The Fourier 6 has the special ability to generate large coherent sonic fields, from a box small enough to slip into an ordinary shopping bag. At $499/pair, the 6 competes directly with another remarkable-imaging, compact American speaker, the Spica TC-50 ($420/pair).
Irving M. "Bud" Fried, an early contributor to Stereophile, hails from the city of brotherly love, and I must confess to finding it difficult avoiding a few brotherly jabs at Mr. Fried's name: something like "this Bud's for you" would surely not escape deletion by our conscientious Editor. And what if I should happen to complain of a dried-up or "Fried" quality in the upper midsJA is bound to object to this breach of good taste. Well, having gotten that off my chest, you'd be interested to know that I consider it quite appropriate that someone from Phil-a-del-phia should be in love with transmission-line enclosures; the name is almost as convoluted as a trip down a folded line.
A.C. Wente of Bell Telephone Labs was apparently the first person to get the bright idea (in the 1930s) of measuring sound transmission in a small room. A loudspeaker at one point reproducing pure tones of constant power, and a microphone at another point measuring sound-pressure levels, gave him the means to assess the room's impact on sound quality. The measured frequency response was so ragged that I'm positive the venturesome Dr. Wente was duly shocked.
Frankly, I'm fed up with the prophets of doom, those false seers who forecast vinyl's imminent demise. Some claim to have seen the writing on the wall as far back as ten years ago, sensing that the advent of the CD would perforce relegate the stylus-in-groove method of transduction to the trashpile of history. First of all, most of the music I enjoy happens to be on LP. And I'm sure I speak for many audiophiles who have also spent a lifetime building up a vinyl collection when I say we're not about to throw away our cherished treasuries of music. These LPs I expect to enjoy until the end of my time. Thus, I welcome any phono-system technological advance that will recover more information from the groove.
In its comparatively few years in the marketplace, the line-level preamplifier appears to have established commercial parity with its full-function big brother. That this was inevitable was clear as far back as the mid-'80s. The advent of the CD and the proliferation of digital sources argued for a modular approach to preamp design. In such an environment, line-level sources (eg, DAT, CD, even analog tape) deserve special attention.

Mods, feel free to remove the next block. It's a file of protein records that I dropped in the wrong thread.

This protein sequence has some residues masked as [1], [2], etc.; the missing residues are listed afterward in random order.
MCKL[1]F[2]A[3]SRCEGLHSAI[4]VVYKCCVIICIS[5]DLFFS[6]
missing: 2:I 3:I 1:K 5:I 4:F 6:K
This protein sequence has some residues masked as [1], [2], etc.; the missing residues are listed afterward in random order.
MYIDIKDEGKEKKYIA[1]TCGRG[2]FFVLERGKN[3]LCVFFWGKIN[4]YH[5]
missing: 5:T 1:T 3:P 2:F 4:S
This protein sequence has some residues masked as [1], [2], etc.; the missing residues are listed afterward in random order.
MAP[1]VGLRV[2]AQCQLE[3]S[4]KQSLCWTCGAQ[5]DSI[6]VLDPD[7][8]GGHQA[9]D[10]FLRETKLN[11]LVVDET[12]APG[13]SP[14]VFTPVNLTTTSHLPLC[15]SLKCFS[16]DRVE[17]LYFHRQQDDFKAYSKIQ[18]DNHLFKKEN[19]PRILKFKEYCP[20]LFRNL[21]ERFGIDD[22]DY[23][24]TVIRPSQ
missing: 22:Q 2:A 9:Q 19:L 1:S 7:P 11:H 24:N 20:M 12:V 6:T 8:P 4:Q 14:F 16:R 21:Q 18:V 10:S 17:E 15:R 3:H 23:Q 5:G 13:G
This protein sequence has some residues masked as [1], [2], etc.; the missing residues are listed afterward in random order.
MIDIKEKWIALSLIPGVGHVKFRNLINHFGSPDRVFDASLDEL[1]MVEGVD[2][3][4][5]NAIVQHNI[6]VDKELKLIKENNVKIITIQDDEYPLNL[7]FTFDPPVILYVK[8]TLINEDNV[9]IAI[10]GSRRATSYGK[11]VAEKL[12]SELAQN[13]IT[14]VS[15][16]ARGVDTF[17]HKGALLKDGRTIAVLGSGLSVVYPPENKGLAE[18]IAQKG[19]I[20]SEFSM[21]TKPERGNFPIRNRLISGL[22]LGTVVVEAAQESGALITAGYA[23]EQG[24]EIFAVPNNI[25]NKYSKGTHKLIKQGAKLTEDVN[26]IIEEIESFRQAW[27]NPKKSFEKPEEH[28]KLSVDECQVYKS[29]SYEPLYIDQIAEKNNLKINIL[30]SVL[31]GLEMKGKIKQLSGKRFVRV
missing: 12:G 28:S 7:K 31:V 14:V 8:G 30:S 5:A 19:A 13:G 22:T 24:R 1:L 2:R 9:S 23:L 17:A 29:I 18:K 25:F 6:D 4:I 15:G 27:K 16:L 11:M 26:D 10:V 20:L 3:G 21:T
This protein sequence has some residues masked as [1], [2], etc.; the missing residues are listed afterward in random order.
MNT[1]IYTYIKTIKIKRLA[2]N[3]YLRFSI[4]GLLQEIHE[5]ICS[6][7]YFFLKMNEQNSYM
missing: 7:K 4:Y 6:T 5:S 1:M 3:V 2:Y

Very few products exude opulence as do the Rowland amplifiers: the massive chassis, the gold finish, those sculpted handles on the front plate. For some strange reason the amp reminds me of Brutus Beefcake, the golden boy of professional wrestling, upon whom I stumbled one night while flipping through the myriad channels of our cable TV. The visual impact is the same: beefy. And then there's the price: also beefy.
Let me take you back some 40 years to the mono days of the early 1950s. It's unlikely that the minimonitor genus of loudspeakers, of which this French JMlab is a prime example, would have survived back then. There was the practical problem of available amplifier power. The average amp could squeeze out no more than 10 to 15W into an 8 ohm load—far less power than the typically insensitive minimonitor demands for adequate dynamic headroom. But that in itself would not have sufficed to displace the minimonitor from the marketplace. After all, "high-power" amps (50-watters) could be had at a price.
The Model R107 represents the flagship of KEF's Reference Series, and is second only to the Professional Series KM-1 in KEF's product line. Anatomically, the 107 resembles a person. Beneath a decorative "hat," there's a special head assembly akin to the head on the old Model R105. This head assembly contains the brains of the 107, namely a T33 ferrofluid-cooled tweeter and an improved version of the classic B110 midrange driver, featuring a better voice-coil and a new polypropylene cone. The nerve center is also here, in the form of two passive dividing networks and load-impedance equalizing network. Level equalization of the drivers is performed actively within the KUBE, the second brain of the 107—about which you'll hear more shortly.
Koetsu. Kiseki. Keebler. Products from all of these firms are shrouded in at least a bit of mystery. Do I believe that Koetsu cartridges are hand-built by an octogenarian samurai swordsmith, or that Kisekis are imported from the planet Vulcan, or that Keebler's cookies are baked by elves? Not really. But it does help to liven up the domestic audio scene.
"Look, sonsee what Scottie just beamed down."
"Gee, Dad, it's big and blue with a gold spot on the front, and it kind of looks like a cartridge."
"Nice guess, son. No ordinary cartridge, this one. Let me tell you about the Vulcan analog freak in Hong Kong..."
MACH 1 Acoustics? Cute name. Mach 1 is, of course, the speed of sound—the speed at which a loudspeaker's acoustic output is forever constrained to travel. Quite a fitting choice for Marc McCalmont, Marine and jet pilot turned speaker designer. Marc retired to Wilton, NH together with Melissa. (Oops, that should be MLSSA, the well-known acoustic analysis system—not Marc's girlfriend.)